Twitter was only confirmedas one of 19 major tech platforms subject to centralized oversight by the European Union’s executive starting this fall, when so-called very large online platforms (VLOPs) are expected to be compliant with the Digital Services Act (DSA). But the Commission has not wasted any time warning the Elon Musk-owned social network that things aren’t looking good for staying on the right side of the incoming law.
The DSA requires major platforms to take steps to mitigate systemic risks like disinformation, while breaches of the regime can attract penalties of up to 6% of global annual turnover. On Twitter’s 2022 revenue, such a fine could sum to over a couple of hundred million dollars — with the caveat that the platform’s revenue may not hold up this year, given Musk’s erratic antics scaring away advertisers and.
In a pair of tweets sent out today, Vera Jourova, the EU’s values and transparency VP, warned of “yet another negative sign” by Twitter — accusing the platform under Musk of “not making digital information space any safer and free from the Kremlin #disinformation & malicious influence”.
Her tweets cite anon research by Reset, a London-based non-profit that tracks the spread of propaganda by authoritarian regimes, which found that recent policy changes at Twitter have significantly amplified state-backed disinformation on the platform — namely Musk’s decision to remove state-backed labels from accounts operated by authoritarian governments in Russia, China and Iran and also to lift restrictions on algorithmic amplification of their content.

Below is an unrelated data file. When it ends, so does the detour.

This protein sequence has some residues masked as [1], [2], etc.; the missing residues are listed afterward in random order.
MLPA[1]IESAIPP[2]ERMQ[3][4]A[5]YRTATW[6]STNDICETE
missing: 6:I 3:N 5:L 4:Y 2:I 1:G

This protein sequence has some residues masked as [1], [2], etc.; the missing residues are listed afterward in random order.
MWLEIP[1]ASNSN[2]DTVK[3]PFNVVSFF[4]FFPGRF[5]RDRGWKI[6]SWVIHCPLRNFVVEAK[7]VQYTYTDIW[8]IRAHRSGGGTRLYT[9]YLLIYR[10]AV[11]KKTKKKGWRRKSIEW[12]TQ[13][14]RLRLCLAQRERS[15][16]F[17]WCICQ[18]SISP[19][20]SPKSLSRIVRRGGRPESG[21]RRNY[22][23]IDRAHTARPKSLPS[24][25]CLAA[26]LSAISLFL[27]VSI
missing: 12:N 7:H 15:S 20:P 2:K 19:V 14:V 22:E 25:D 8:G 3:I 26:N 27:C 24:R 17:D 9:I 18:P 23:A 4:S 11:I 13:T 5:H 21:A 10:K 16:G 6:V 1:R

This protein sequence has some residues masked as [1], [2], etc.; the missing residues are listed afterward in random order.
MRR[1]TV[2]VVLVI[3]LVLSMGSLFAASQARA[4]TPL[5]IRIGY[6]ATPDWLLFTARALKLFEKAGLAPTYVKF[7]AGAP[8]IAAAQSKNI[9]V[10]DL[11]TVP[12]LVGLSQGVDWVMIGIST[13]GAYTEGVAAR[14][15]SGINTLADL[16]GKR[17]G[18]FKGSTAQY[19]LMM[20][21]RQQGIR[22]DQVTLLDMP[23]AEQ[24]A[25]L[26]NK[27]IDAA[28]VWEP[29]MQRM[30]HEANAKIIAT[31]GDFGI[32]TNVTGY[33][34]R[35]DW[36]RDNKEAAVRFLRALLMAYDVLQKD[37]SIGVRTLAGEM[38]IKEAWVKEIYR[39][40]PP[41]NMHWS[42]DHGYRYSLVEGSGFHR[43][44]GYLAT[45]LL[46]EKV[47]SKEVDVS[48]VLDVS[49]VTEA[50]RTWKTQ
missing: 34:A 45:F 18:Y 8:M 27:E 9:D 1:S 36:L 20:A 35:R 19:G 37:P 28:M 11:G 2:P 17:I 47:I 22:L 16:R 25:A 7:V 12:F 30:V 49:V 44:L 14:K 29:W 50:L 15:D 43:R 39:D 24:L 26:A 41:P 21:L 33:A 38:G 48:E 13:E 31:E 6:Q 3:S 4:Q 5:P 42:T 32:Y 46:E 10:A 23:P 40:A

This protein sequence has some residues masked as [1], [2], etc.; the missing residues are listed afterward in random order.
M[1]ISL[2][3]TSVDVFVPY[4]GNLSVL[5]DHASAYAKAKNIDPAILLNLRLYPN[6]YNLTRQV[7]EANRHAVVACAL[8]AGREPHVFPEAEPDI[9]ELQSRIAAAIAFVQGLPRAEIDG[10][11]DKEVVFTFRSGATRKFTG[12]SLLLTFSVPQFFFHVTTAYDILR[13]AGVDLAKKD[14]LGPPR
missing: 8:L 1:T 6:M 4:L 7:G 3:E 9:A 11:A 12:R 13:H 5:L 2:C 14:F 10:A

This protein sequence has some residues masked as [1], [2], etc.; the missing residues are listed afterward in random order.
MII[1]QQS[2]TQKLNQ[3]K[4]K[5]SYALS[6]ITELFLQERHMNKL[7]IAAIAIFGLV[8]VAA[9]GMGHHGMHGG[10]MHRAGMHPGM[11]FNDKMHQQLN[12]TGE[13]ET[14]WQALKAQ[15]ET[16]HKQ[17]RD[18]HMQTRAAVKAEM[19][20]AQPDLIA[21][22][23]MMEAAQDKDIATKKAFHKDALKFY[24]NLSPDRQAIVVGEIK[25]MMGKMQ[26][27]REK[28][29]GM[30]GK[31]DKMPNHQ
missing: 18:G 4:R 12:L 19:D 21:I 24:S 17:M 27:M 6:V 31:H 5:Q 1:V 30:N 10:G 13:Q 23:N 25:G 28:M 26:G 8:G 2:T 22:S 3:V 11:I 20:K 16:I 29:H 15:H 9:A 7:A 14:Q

Per Reset’s research, Kremlin propaganda saw a visibility boost of around a third. AP’s report also cites earlier research by the Atlantic Council’s Digital Forensic Research Lab, which found that Musk’s decision to remove the state-affiliated labels appears to have reversed a decline in followers for many of the accounts.
“To me this is a signal that #Twitter is falling short of its commitments to the anti-disinformation Code,” Jourova went on. “This is a paramount test to show they are serious about respecting the Code and ultimately compliance with the #DigitalServicesAct.”
The bloc backed restrictions on two Russian state-affiliated news channels (RT and Sputnik) in the wake of Russia’s invasion of Ukraine. The step included not only prohibitions on traditional broadcast media from screening the channels but a legal requirement that online platforms avoid distributing their content too.
At the time of writing Twitter users trying to access the two prohibited channels from inside the European Economic Area or the UK (which also imposed limits) are met with a notification that the account is “withheld” across 28 countries.
However users can circumvent the ban by, for example, using a VPN and changing their location to a country where the accounts are not withheld. And if they do that they will find that, as a result of Musk’s changes rowing back on prior anti-disinformation policies, these accounts are longer labeled as state-affiliated nor are they algorithmically de-amplified.
Jourova’s comment vis-a-vis “respecting the Code” is a reference to the EU’s Code of Practice on Online Disinformation — which Twitter voluntarily signed up to back in, when Musk was just a high profile Twitter user, not its erratic billionaire owner.